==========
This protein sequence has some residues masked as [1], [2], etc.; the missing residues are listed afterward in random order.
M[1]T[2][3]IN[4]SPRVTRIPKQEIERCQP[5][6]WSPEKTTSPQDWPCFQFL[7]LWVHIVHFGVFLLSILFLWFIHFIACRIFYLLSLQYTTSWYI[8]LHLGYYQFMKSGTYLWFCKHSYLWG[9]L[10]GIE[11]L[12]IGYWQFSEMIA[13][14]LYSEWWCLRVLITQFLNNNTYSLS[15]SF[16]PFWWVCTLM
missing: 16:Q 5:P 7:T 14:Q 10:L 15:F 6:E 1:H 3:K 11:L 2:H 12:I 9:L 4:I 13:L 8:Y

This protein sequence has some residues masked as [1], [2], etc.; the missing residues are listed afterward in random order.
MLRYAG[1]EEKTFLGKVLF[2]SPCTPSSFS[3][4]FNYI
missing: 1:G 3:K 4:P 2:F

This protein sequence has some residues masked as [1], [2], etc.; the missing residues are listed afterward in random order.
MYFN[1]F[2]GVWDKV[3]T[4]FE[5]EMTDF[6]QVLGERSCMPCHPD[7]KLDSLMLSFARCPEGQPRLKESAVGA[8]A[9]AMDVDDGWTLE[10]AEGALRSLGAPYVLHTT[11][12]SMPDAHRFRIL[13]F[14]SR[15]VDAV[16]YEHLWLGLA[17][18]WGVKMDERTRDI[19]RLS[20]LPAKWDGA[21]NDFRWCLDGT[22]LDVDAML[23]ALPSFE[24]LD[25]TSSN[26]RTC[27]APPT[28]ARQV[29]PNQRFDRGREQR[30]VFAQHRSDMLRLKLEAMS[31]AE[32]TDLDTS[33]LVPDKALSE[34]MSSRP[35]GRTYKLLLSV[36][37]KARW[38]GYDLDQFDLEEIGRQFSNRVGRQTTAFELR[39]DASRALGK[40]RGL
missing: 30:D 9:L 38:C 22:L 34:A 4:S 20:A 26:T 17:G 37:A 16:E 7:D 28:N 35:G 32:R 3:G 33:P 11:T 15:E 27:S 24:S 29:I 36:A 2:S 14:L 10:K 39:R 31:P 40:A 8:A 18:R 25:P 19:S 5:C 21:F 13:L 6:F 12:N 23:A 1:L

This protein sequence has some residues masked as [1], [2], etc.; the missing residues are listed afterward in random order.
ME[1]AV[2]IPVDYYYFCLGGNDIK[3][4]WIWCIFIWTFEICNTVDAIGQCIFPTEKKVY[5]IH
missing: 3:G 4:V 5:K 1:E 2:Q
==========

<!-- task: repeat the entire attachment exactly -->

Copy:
This protein sequence has some residues masked as [1], [2], etc.; the missing residues are listed afterward in random order.
M[1]T[2][3]IN[4]SPRVTRIPKQEIERCQP[5][6]WSPEKTTSPQDWPCFQFL[7]LWVHIVHFGVFLLSILFLWFIHFIACRIFYLLSLQYTTSWYI[8]LHLGYYQFMKSGTYLWFCKHSYLWG[9]L[10]GIE[11]L[12]IGYWQFSEMIA[13][14]LYSEWWCLRVLITQFLNNNTYSLS[15]SF[16]PFWWVCTLM
missing: 16:Q 5:P 7:T 14:Q 10:L 15:F 6:E 1:H 3:K 11:L 2:H 12:I 9:L 4:I 13:L 8:Y

This protein sequence has some residues masked as [1], [2], etc.; the missing residues are listed afterward in random order.
MLRYAG[1]EEKTFLGKVLF[2]SPCTPSSFS[3][4]FNYI
missing: 1:G 3:K 4:P 2:F

This protein sequence has some residues masked as [1], [2], etc.; the missing residues are listed afterward in random order.
MYFN[1]F[2]GVWDKV[3]T[4]FE[5]EMTDF[6]QVLGERSCMPCHPD[7]KLDSLMLSFARCPEGQPRLKESAVGA[8]A[9]AMDVDDGWTLE[10]AEGALRSLGAPYVLHTT[11][12]SMPDAHRFRIL[13]F[14]SR[15]VDAV[16]YEHLWLGLA[17][18]WGVKMDERTRDI[19]RLS[20]LPAKWDGA[21]NDFRWCLDGT[22]LDVDAML[23]ALPSFE[24]LD[25]TSSN[26]RTC[27]APPT[28]ARQV[29]PNQRFDRGREQR[30]VFAQHRSDMLRLKLEAMS[31]AE[32]TDLDTS[33]LVPDKALSE[34]MSSRP[35]GRTYKLLLSV[36][37]KARW[38]GYDLDQFDLEEIGRQFSNRVGRQTTAFELR[39]DASRALGK[40]RGL
missing: 30:D 9:L 38:C 22:L 34:A 4:S 20:A 26:T 17:G 37:A 16:E 7:D 28:N 35:G 32:R 3:G 33:P 11:T 15:E 27:S 24:S 29:I 36:A 2:S 14:L 10:K 39:R 31:P 40:A 8:A 18:R 25:P 19:S 5:C 21:F 13:L 6:F 12:N 23:A 1:L

This protein sequence has some residues masked as [1], [2], etc.; the missing residues are listed afterward in random order.
ME[1]AV[2]IPVDYYYFCLGGNDIK[3][4]WIWCIFIWTFEICNTVDAIGQCIFPTEKKVY[5]IH
missing: 3:G 4:V 5:K 1:E 2:Q